Strange doings are afoot in the world of American high school series fiction, once all sleepover scandal and prom queen skulduggery. Among fans of cult TV, Sunnydale High is more famous than Hogwarts.
Sunnydale is the average fictional well-heeled small town in California with a mall, a drive-in and a population of gilded WASP youth. But the high school is also the site of the mouth of Hell, so vampires, zombies and the like abound.
Student Buffy Ann Summers has the ability to see off the evil beings, helped by a supply of handbag-sized stakes and her watcher (a mentortrainer called Giles who doubles as the school librarian).
Her cohorts include boyfriend Angel (who used to be a vampire and has several Pocket Book titles devoted to him) brainy friend Willow, spoilt mall princess Cordelia and Willow's boyfriend, Oz, who is sometimes a werewolf and also (even more frightening) plays in a band. Hence the Buffy the Vampire Slayer TV series, which has an obsessive following among young teenagers, and its publishing spin-offs: novelisations and, more recently, graphic novels.
There are more than 20 novelisations, of which Deep Water is a recent example. In general in the series, dialogue, pace and characterisation is as sharp as in the TV scripts, but the descriptive writing that's unnecessary in a script suffers by comparison. The plot of Deep Water looks beyond the standard Sunnydale choice of Gothic villains, borrowing from the myths of the selkie and the merrow, sea creatures that are about as Californian as North Sea herring.
The books have an addictive pulp fiction quality and a stronger narrative base than many horror series. You can read three at a sitting before the creaks in the prose make your hair stand on end.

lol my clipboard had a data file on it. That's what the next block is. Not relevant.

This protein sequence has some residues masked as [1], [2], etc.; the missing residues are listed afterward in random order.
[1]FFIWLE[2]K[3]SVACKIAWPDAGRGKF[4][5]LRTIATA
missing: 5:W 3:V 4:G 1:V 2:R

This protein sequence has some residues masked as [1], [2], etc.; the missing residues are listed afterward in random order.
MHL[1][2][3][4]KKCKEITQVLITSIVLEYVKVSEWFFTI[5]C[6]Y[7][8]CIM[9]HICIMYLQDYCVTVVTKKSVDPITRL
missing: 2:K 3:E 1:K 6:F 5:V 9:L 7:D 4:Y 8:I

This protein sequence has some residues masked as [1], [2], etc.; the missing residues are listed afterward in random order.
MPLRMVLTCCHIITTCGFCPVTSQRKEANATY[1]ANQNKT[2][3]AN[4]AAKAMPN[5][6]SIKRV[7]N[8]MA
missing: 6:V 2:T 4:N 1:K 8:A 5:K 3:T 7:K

Meanwhile the Buffy graphic novels that are relatively new to the UK (only four available so far) capture more of the flavour of the TV show while adding their own creative dimension.
Writer Brereton and graphic rtists Gomez and Florea tackle three slick, souped-up stories in Uninvited Guests - see also The Dust Waltz, starring the mother of all vampires, Lilith, by the same team.
Francine Pascal, creator of Sweet Valley High, has moved into Greenwich Village, a much tougher neighbourhood, with her Fearless series. Her 17-year-old heroine, Gaia Moore, like Buffy, marshals unusual powers against a conspiracy of dark forces. Gaia was born without the fear gene and has no sense of self-limitation to hamper her martial arts prowess.
Kim Reynolds, Roehampton Institute's professor of children's literature, referred to the Buffy books in her recent Silver lecture on fantasy (part of which appears in the Books in Schools supplement in today's TES). She believes anti-conspiracy sagas empower children (many of whom believe, often correctly, that adults have their own conspiracy). Gaia is another empowering heroine in the Buffy mould, but there are important differences.
While Buffy is taking on the underworld, Gaia is up against an ill-defined human threat associated with her absentee father's mysterious anti-terrorism activities. Her opponents recruit heavies from New York street gangs and plant spies closer to home.
Buffy complains that her Slayer tasks wreck her social life, but she has her loyal gang. Gaia feels isolated by her difference and her traumatic personal history, and alienated in her new school, although she builds relationships in the course of the three books (there are another six to come).
Pascal has created a complex heroine with more depth than her Sweet Valley characters, who faces meaty moral dilemmas.
These three titles are tightly paced and maintain interest with cliffhanger endings and clever typographic tricks. They seem shorter than they are (and they are already slender for the price).
Their content will force school librarians to hesitate before recommending them for under-16s, although younger teenage readers who want something with an urban edge might be drawn to them.
The Addams Family-style schlock in the Buffy books is one kind of scary - the real-life violence of Gaia's encounters on the mean streets is quite another, and there is a disturbing psycho-sexual undercurrent to her dealings with her chief adversary.